Abstract 15866: Relative Wall Thickness in Shockable vs. Non-shockable Sudden Cardiac Arrest in the Community
Introduction: Shockable initial rhythms (VT/VF) during sudden cardiac arrest (SCA) are associated with considerably better resuscitation outcomes than non-shockable rhythms (pulseless electrical activity [PEA] or asystole), but factors associated with these arrhythmias are poorly understood. By analyzing archived echocardiogram reports, we examined the potential role of relative wall thickness (RWT) as a determinant for shockable vs. non-shockable SCA.
Methods: All SCA victims in a Northwest US metro region (population 1 million) were prospectively identified 2002 - 2015, and their medical records reviewed. 385 subjects with an echocardiogram performed prior to SCA, and with documented initial SCA rhythm available were included in the analysis. Association of RWT (2xPWd/LVEDD) and LV ejection fraction (EF) with initial rhythm was studied.
Results: Initial rhythm was VT/VF in 178 (46%) and non-shockable (PEA/asystole) in 207 (54%) subjects. Subjects with VT/VF were younger (65.6±13.5 vs 68.6±13.4yrs, p=0.032) and more likely male (77.5% vs 59.9%, p<0.001). Coronary artery disease was more common (74.2% vs 63.8%, p=0.029) and EF lower (44.4±16.5 vs 50.6±15.8%, p<0.001) among subjects with VT/VF. Each 0.01-unit decrease in RWT was associated with 4.5% increase in the likelihood of VT/VF as the initial rhythm (p<0.001). Figure demonstrates increasing unadjusted odds ratios (OR) for VT/VF associated with decrease in RWT. After adjusting for clinical/demographic variables, EF and arrest characteristics including response time, SCA victims in the lowest RWT quartile (RWT <0.38) were over 3-times more likely to present with VT/VF than non-shockable rhythm (OR 3.3; 95% CI 1.5 - 7.1; p=0.003) compared with the highest RWT quartile (RWT >0.56).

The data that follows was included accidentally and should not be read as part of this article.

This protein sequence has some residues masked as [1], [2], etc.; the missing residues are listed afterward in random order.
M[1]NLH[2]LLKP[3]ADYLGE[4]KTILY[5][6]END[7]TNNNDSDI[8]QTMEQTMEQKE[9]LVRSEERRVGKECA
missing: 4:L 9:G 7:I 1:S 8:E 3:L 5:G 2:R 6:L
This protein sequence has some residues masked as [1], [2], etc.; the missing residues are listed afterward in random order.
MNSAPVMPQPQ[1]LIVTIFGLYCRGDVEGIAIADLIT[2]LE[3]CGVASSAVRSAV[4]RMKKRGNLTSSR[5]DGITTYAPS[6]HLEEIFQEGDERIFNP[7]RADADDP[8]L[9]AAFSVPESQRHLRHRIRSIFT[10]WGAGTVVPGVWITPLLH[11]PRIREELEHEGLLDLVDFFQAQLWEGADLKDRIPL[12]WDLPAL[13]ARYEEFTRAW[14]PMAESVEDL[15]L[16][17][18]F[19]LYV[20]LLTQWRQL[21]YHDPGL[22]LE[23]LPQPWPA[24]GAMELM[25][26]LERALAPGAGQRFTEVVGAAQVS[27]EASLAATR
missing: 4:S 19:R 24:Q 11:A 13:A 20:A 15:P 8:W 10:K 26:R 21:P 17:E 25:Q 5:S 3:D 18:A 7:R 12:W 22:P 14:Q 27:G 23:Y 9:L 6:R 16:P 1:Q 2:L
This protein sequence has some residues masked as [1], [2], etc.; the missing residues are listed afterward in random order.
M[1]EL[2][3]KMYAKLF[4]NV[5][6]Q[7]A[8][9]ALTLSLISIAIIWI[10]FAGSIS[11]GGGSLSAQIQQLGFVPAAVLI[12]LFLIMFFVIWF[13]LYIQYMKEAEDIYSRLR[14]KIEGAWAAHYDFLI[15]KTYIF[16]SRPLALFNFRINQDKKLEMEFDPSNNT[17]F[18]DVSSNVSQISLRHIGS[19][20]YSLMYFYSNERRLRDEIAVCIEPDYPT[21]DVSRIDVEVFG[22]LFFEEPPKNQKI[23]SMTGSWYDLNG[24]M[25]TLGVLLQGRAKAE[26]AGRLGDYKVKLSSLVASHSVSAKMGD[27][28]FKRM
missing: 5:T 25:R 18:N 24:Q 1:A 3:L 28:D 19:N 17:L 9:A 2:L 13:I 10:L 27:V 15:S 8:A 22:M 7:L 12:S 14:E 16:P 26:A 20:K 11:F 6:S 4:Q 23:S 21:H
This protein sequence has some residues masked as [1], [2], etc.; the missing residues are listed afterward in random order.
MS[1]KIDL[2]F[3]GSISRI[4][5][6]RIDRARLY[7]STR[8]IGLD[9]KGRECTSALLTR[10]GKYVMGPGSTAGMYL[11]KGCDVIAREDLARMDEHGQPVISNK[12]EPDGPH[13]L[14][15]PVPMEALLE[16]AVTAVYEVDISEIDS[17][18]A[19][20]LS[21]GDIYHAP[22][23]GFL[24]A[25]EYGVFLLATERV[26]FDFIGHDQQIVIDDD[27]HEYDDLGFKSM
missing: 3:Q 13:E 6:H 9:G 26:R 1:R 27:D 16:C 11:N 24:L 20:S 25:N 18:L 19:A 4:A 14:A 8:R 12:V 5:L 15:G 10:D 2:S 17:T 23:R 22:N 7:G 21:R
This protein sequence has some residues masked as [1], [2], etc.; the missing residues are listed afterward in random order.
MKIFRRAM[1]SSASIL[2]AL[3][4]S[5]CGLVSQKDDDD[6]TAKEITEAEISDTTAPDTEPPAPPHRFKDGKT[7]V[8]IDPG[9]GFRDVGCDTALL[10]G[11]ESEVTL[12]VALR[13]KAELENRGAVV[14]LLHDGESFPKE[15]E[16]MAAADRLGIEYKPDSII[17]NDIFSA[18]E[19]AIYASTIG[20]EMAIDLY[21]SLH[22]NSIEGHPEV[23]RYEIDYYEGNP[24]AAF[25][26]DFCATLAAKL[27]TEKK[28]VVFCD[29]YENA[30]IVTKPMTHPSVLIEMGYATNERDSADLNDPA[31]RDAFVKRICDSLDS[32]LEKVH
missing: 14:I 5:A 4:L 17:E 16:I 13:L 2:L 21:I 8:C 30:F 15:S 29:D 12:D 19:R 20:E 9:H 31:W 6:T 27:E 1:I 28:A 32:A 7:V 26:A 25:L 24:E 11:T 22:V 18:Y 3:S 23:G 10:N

Conclusions: In the community, decreased RWT was strongly associated with VT/VF as the initial rhythm in SCA. These findings have mechanistic and clinical implications for improving resuscitation outcomes from SCA.
Author Disclosures: A.L. Aro: None. C. Teodorescu: None. A. Uy-Evanado: None. K. Reinier: None. D. Phan: None. K. Gunson: None. J. Jui: None. S.S. Chugh: Research Grant; Significant; NIH (NHLBI), R01HL126938 and R01HL122492.
- © 2016 by American Heart Association, Inc.